The Election Commission of Pakistan (ECP) on Friday disqualified PTI chief Imran Khan in the Toshakhana reference under Article 63(1)(p) for making “false statements and incorrect declaration”, triggering protests in various cities.

The verdict against the PTI chief comes as a big blow to the party which a few days ago won big in by-polls across the country, following up on its resounding victory in the July by-elections in Punjab — both seen as indicators of public support for the ousted former premier.

The written ruling says the respondent had “intentionally and deliberately” violated the provisions contained [in] sections 137, 167 and 173 of the Elections Act, 2017, as he “has made false statement (sic) and incorrect declaration before the Commission in the statement of assets and liabilities filed by him for the year 2020-21”.

Hence, he attracts disqualification under Article 63(1)(p) of the Constitution read with sections 137 and 173 of the Elections Act, 2017, it added.

Police officers try to stop the supporters of PTI before the ECP disqualified Imran Khan on Friday.

The ECP ruling follows up by saying based on the abovementioned findings, facts available on record and keeping in view the argument of learned counsel for parties herein, “we are of the considered opinion that the respondent has become disqualified under Article 63(1)(p) of the Constitution read with Section 137,167 and 173 of the Elections Act, 2017, consequently he ceases to be a member of the National Assembly of Pakistan and his seat has become vacant accordingly”.

The ruling said as the respondent “has made false statements and incorrect declaration”, therefore he has also committed the “offence of corrupt practices” defined under sections 167 and 173 of the Elections Act, 2017, punishable under Section 174 of the Elections Act, 2017.

“The office is directed to initiate legal proceedings and to take follow-up action under Section 190(2) of the Elections Act, 2017,” the verdict added.

Article 63 (1) (p) of the Constitution states that an individual is, “for the time being, disqualified from being elected or chosen as a member of the Majlis-e-Shoora (parliament) or of a provincial assembly under any law for the time being in force”.

After the ECP’s verdict, Imran could also cease to be the PTI chairman as per an earlier judgement by the apex court.

In February 2018, the Supreme Court had ruled that an individual disqualified under Articles 62 and 63 of the Constitution could not serve as head of political party.

The apex court’s verdict was in response to petitions challenging the Elections Act 2017, which had been bulldozed through parliament to pave the way for Nawaz Sharif’s return to the PML-N’s helm as party president after he had been deemed unfit to hold public office in the Panama Papers judgement for not being ‘honest’ and ‘truthful’ in discharging his obligations as a lawmaker — both necessary conditions to hold public office under Article 62(1)(f).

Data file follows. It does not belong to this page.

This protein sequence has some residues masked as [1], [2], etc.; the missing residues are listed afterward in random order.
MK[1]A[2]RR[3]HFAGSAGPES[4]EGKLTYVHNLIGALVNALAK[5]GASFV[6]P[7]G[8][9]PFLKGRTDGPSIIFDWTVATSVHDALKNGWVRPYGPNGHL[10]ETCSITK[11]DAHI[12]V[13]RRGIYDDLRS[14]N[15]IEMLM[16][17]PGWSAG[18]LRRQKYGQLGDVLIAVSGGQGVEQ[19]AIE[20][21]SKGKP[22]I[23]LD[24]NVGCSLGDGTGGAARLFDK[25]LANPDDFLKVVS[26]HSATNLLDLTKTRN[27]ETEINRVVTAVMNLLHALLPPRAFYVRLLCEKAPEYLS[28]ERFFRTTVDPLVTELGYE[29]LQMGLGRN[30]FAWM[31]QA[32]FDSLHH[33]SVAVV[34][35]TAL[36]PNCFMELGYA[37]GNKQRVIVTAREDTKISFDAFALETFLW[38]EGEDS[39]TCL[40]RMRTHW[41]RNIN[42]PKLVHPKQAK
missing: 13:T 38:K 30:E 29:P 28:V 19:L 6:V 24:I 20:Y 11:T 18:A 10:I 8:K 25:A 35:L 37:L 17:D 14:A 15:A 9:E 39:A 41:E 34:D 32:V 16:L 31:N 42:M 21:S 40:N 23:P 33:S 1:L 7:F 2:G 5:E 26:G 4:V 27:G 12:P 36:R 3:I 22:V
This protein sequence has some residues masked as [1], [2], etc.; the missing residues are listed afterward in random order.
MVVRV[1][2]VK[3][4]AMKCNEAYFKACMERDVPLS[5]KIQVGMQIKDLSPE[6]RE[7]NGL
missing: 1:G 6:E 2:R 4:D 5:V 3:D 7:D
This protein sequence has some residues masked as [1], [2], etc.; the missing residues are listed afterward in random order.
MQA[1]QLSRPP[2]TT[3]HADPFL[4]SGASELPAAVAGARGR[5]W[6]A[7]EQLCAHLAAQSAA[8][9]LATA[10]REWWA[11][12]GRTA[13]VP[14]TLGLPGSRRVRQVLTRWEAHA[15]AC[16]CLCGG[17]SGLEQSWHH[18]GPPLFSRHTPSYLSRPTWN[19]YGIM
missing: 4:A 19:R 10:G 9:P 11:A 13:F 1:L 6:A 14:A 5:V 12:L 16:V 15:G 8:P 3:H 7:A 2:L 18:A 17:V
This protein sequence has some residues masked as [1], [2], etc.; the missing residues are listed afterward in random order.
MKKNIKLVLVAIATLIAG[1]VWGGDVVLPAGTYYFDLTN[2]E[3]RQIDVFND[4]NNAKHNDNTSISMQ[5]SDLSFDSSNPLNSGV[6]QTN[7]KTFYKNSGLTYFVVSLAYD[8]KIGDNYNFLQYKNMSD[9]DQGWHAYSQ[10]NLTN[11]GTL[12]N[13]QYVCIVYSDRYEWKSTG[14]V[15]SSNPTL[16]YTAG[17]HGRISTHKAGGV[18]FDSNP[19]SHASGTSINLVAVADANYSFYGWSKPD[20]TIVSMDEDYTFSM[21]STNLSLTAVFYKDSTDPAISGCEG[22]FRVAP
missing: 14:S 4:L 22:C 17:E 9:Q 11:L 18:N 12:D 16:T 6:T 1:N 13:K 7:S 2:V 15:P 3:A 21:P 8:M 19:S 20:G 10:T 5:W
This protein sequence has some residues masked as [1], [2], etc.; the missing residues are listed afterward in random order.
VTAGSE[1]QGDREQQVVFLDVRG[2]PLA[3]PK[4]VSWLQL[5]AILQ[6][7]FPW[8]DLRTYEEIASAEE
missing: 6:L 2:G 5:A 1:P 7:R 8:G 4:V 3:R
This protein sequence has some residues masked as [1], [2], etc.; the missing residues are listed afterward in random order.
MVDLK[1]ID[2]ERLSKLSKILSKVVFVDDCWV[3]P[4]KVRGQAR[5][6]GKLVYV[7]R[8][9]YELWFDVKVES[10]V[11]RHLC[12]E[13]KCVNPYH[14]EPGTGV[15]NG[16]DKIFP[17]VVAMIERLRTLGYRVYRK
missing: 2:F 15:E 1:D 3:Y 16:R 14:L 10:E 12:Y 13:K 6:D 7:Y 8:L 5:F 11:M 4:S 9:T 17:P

“ … it is declared that any person who suffers from lack of qualification under Article 62 or disqualification under Article 63 of the Constitution is debarred from holding the position of ‘party head’ by whatever name called and prohibited from exercising any of the powers provided in Article 63-A of the Constitution, as ‘party head’ or any other power in the said capacity under any law, rule, regulation, statute, instrument or document of any political party,“ the judgement issued by the court read.

AMBIGUITY: Legal experts had widely interpreted this as Imran being disqualified till the end of the current National Assembly (NA) term.

As such, he has been de-seated as a member of the NA and by-polls could be held on the seat vacated following his disqualification.

However, one of Imran Khan’s lawyers, Gohar Khan told AFP that the ECP “has declared Imran Khan was involved in corrupt practices,” adding he had been disqualified for five years.

“We are going to challenge it in the Islamabad High Court right now.”

PTI leader Asad Umar also tweeted that the decision would be challenged in the courts as a “minus Imran would always remain a distant dream”.

Barrister Asad Rahim Khan told Dawn that it would be premature to comment without reading the order, given the current ambiguity around what provision Imran Khan was disqualified under.

“It is nonetheless a silly verdict — it would have been rendered meaningless under Article 62(1)(f), as the ECP isn’t a court of law,” he said.

“Left to the even more limited parameters of Article 63, the ECP’s decision can only be justified as part of the absurd sequence of events this country has seen since March, rather than any concrete reasoning of law.”

A four-member bench, headed by Chief Election Commissioner (CEC) Sikander Sultan Raja, announced the verdict at the ECP Secretariat in Islamabad.

The decision was taken by the five-member bench. However, the member from Punjab was not present for the announcement.

According to the verdict, legal proceedings will be initiated against Imran for misdeclaration.

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